Even though hemp seeds have been used for thousands of years to treat various health conditions, there is not a lot of scientific research on the health benefits of hemp. Hemp seeds, Cannabis sativa L, are in the same family as marijuana. However, the active compounds in marijuana, THC, is in very small amounts in hemp seeds, and eating even very large amounts of hemp seeds has not been shown to cause any psychological effects.
Despite this, there still remains some controversy for using or growing hemp products.
Hemp seeds contain all essential amino acids and have been shown to be a quality vegan source of protein. They are also a rich source of essential fatty acids, antioxidants, vitamins and minerals.
The full benefit of hemp seeds are still being studied, but so far research studies suggest hemp seeds have a lot to offer.
Quality vegetarian protein source
Animal based proteins contain high levels of all essential amino acids and for this reason are considered complete proteins. Plant based proteins usually are low in at least one essential amino acid, but eating a variety of plant based foods can still provide all essential amino acids.
Hemp protein is considered a quality protein source because it is relatively high in all essential amino acids.
A 2010 study (1) looking at over 30 samples of hemp products concluded the protein digestibility score for hemp seed products equal to or greater than other vegetarian sources of protein.
Because of this, hemp seed products, like hemp protein powder, can be a common protein source for vegetarians.
Eating hemp seeds as a snack or part of a meal can also provide protein; a 1 ounce serving provides 10 grams of protein (2).
Unlike other seeds, hemp seeds are fairly soft and somewhat chewy. They can be eaten plain or as a topping for salads, hot or cold cereals, smoothies, yogurt, stir fries or used in baked goods.
Balanced ratio of omega 6 and omega 3’s
The essential fatty acids humans need to get from food are omega 3 and 6. They have opposing effects and the body, and when they are out of balance it can cause negative side effects.
Omega 3 works to lower inflammation and reduce blood clotting. Omega 6 can increase inflammation and increase blood clotting. The body is designed to use both of these fatty acids to balance these processes.
Most people eating a typical Western diet high in processed foods get a high amount of omega 6 and low amounts of omega 3.
To combat this, it is recommended to eat foods higher in omega 3s. Hemp seeds are a natural source of omega 6 and 3, and what is special about them is that they provide omega 6 and 3 in a balanced amount.
The ratio for omega 6 to 3 in hemp seeds is 2:1 or 3:1, respectively which is the ratio that is considered optimal for health (4).
All nuts and seeds are a rich source for antioxidants, and hemp seeds are no exception. A 2011 in vitro study (5) found hemp seed protein to be a potent source of antioxidants, and hemp seed protein hydrolysate could be a potential source for treatment of oxidative stress related diseases.
Hemp seeds are a rich source for many minerals that some Americans may have a hard time reaching the recommended intake on.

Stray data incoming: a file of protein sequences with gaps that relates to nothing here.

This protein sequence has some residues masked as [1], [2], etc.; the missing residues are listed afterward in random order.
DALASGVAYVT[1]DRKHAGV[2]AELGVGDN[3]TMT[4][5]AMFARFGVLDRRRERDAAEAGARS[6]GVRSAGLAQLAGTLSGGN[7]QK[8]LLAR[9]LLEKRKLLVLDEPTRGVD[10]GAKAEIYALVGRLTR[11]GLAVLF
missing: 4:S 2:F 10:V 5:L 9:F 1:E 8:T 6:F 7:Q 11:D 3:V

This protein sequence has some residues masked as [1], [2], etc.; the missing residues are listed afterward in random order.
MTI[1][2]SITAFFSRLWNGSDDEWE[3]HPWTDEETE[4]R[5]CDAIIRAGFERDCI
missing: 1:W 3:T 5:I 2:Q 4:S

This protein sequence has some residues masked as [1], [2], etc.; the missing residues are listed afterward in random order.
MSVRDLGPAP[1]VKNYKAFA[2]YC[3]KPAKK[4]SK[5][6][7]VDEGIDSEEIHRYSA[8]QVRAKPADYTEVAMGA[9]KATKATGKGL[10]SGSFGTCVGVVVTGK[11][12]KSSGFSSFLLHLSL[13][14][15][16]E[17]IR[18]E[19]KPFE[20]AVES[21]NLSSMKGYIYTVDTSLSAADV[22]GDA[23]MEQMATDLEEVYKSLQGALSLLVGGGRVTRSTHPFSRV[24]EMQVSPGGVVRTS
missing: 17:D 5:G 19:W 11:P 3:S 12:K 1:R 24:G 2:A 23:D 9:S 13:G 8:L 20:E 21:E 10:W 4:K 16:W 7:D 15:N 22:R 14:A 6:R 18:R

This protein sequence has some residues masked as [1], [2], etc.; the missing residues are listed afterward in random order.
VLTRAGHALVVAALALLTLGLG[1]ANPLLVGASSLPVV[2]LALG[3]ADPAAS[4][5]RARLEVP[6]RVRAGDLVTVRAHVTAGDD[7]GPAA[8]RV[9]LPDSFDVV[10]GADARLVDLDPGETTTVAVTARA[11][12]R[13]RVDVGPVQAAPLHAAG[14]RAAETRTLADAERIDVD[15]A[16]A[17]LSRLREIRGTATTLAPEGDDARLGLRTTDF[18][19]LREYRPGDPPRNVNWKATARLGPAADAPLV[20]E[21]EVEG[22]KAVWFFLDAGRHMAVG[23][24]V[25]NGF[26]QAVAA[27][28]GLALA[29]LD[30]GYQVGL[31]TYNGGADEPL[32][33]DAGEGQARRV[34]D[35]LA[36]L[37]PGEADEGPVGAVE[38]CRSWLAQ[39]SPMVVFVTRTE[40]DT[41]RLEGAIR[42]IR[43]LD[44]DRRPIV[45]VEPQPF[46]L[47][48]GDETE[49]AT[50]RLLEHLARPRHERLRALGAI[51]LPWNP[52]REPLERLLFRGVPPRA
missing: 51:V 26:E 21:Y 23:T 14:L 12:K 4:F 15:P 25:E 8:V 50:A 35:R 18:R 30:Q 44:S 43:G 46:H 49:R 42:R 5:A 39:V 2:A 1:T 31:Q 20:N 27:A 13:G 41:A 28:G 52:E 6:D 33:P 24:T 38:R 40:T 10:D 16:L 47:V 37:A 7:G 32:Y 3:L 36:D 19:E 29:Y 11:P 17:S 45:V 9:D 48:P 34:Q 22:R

A 1 ounce serving of hemp seeds provides about 15% Daily Value (DV) for iron, 48% DV of magnesium and 23% DV for zinc (6). This is especially important for vegetarians which may have a harder time getting enough iron or zinc in their diet.
Adding hemp seeds to your diet could really help you reach the recommended intake of magnesium.
Most Americans do not reach the daily recommended intake for magnesium, and a serving of hemp seeds provides almost half the recommended daily intake.
Is there need to be concerned about any effect from THC?
Are there any side effects of eating hemp seeds?
Eating hemp seeds, even in large quantities, won’t have any psychological effects for most people. However, some people who are sensitive to THC may develop THC metabolites in their urine after eating hemp products, similarly seen in smoking marijuana (7).
If you have any questions about if eating hemp seeds may affect your mental or physical health, speak with your health care provider.
Hemp seed interactions with medications
If you are on any medication, speak with your doctor before adding hemp products to your diet. Hemp could interfere with anticoagulants, and there could be unknown interactions with other medications or supplements.
Caution should be used if you have any issues with blood clotting or excess bleeding.
Digestive tract side effects
Besides minerals, antioxidants, protein and omega fatty acids, hemp seeds also contain fiber.
As with any other fibrous food, drastically increasing your fiber intake could cause some discomfort. Potential side effects of adding hemp seeds or other hemp products could include loose stools or flatulence.
Hemp seeds are packed with nutritional benefits: a quality vegetarian protein source, a healthy balance of omega 6 and omega 3 fatty acids, high in iron, magnesium and zinc. They are a versatile food because they have a mild flavor and soft texture.
Research has also shown hemp seed could be a high source for antioxidants and may have a role in helping lower oxidative stress, although more research is needed in humans.
If you are on anticoagulants, eating hemp products may interfere with medication. There are possible other unknown interactions with other medications, so talk with your doctor if you are on medication and are wanting to add hemp to your diet.
Most people feel no psychological effect from hemp seeds, but there is a slight chance people who have a heightened sensitivity to THC may experience some effect similar to marijuana from hemp products.